As Sri Lanka’s most visited National Park, Yala is famed for its resident Leopard, Sloth Bear and Elephants. Bordering the Indian Ocean, the park is divided into several ‘blocks’ with Block 1 (also known as Ruhuna National Park to add a layer of confusion to proceedings) being by far the most popular for wildlife enthusiasts (in fact, not all of the blocks are actually open to visitors). With over 200 bird species and 44 mammal species the park is also a safari-lovers must-visit location in Sri Lanka; and at 378 square miles of land there’s plenty of it to see! So, after my recent visit to the park in search of the elusive Sloth Bear, how exactly did I rate the experience – read on to find out!
Take Photos Leave Footprints Ratings
Wildlife – 3.5*
If you’re an African safari aficionado or generally not a very patient person then I’m going to start with a warning that you’ll probably want to temper your enthusiasm before you head out on your first safari into Yala. Put simply, there just isn’t the diversity of mammals or the volume of wildlife you might expect to see on the plains of Africa.
That said, the wildlife Yala does have to offer is truly spectacular and the undoubted star of the show is the Sri Lankan Leopard. In fact, Yala’s primary claim to fame is that it sports one of the highest leopard densities anywhere on earth. In addition to leopard the park boasts 43 other species of mammal including Asian elephants (of which there are an estimated 350 individuals) and sloth bear. These three species are really the trifecta that everyone visits Yala to see – but I wouldn’t advise that you turn up with the expectation of guaranteed sightings; after all there are only an estimated 500 sloth bear left anywhere in the world, let alone just Yala and the leopard is notoriously elusive. If Sloth Bear is what you’re after then your best bet is to visit between May and June as the bear come out of hiding to climb Palu trees for their fruit. If you’re after leopard then I’ll tell you what my guide told me; if you do four safaris (which represents 16 hours of searching) then you have a 90% chance of a leopard sighting (that could include just a fleeting glance at one). In fairness, those odds are much better than pretty much any African safari.
Outside of Yala’s ‘Big 3’ you stand a decent chance of seeing Wild Water Buffalo, Spotted Deer, Sambur Deer, Ruddy Mongoose, Land Monitor Lizards, Mugger Crocodiles, Wild Boar, Black-Nape Hare, Toque Macaques and Grey Langurs. Beyond that, and particularly as you head into the world of nocturnal animals (Yala doesn’t permit night game drives), you’re going to be astonishingly lucky to see animals like Golden Jackals, Pangolins, Loris, Fishing Cats or Golden Palm Civets; although they are present in the park.
Finally, one of the advantages of Yala is that one side of the park is Indian ocean adjacent. Not only does this mean that you can take a refreshing dip between safaris but it also means that you stand a chance of spotting any of the five endangered species of turtle along the beachfront; Leatherback turtle, Green turtle, Loggerhead Sea Turtle, Hawksbill turtle, and Olive Ridley.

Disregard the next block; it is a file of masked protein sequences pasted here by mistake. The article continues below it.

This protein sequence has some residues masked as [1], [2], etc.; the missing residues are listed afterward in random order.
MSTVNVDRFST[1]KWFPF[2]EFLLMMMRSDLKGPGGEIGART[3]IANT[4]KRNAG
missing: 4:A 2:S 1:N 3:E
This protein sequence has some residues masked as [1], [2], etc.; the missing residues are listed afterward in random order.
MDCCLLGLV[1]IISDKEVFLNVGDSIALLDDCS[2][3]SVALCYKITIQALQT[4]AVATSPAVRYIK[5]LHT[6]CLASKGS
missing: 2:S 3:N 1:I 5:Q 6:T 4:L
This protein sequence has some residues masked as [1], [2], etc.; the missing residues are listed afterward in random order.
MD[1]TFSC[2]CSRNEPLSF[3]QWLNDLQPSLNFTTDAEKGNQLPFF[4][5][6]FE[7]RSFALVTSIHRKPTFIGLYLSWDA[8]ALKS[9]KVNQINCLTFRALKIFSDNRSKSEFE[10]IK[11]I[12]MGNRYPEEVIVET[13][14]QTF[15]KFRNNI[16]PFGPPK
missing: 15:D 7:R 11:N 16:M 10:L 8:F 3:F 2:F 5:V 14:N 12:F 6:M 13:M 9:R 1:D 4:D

Make sure to take the Take Photos Leave Footprints Ultimate Sri Lankan Wildlife Checklist with you on your trip to Yala and you can read more about Sri Lanka’s wildlife HERE.
Scenery – 4.5*
Although I visited during the ‘dry’ season (I use that term loosely because it poured down every afternoon) the scenery was stunningly green and there appeared to be an abundance of waterholes – which probably explains why wildlife is fairly tough to spot in Yala. The park has a variety of ecosystems which include semi deciduous and monsoon forests, thorn thicket, marshland, marine wetlands, expansive grasslands, and oceanside beaches with dunes; pretty much all of which can be found in varying locations across Block 1 and 2. The diversity of landscapes makes the ride even more pleasurable – even on those stiflingly hot afternoons when wildlife sightings are few and far between. All of this is interspersed with what can be best described as rocky escarpments similar to those in the ‘Lion King’ (you know, the bit where Rafiki holds baby Simba aloft). Some of the smaller versions of these rocky outcrops are great places to spot leopard. If you manage that the photos would be perfect!
Accommodation – 4*
As you’d expect, a fairly substantial tourist industry has popped up in and around Yala to cater for the influx of tourists. The center of this industry is based in Tissamaharama; a decent sized town about 20km outside of the Palatupana Main Gate into Block 1 of the park. Here you’ll find everything from backpacker-type accommodation and camping all the way to luxury resorts. If you’re looking to splash out or want to stay away from the main town then there are a few high-end resorts (Jetwing Yala and Cinnamon Wild are two of the main ones) along the Indian Ocean coastline (meaning you’ll be even closer to the Main Gate for those early 5.30am starts). If you plan on entering through the Katagamuwa Gate (further north in Block 1) then you should look at the accommodation options in Kataragama; which is a pilgrimage town sacred to Buddhist, Hindu, Muslim and indigenous Vedda people; meaning you can combine your safari with a bit of culture as well. If you’re determined to stay within the park itself then the options are far more restricted and the fact that you can’t do night drives in the park means that the advantage of doing so is fairly limited. That said, there are some park-run bungalows for rent that might be good options for larger groups.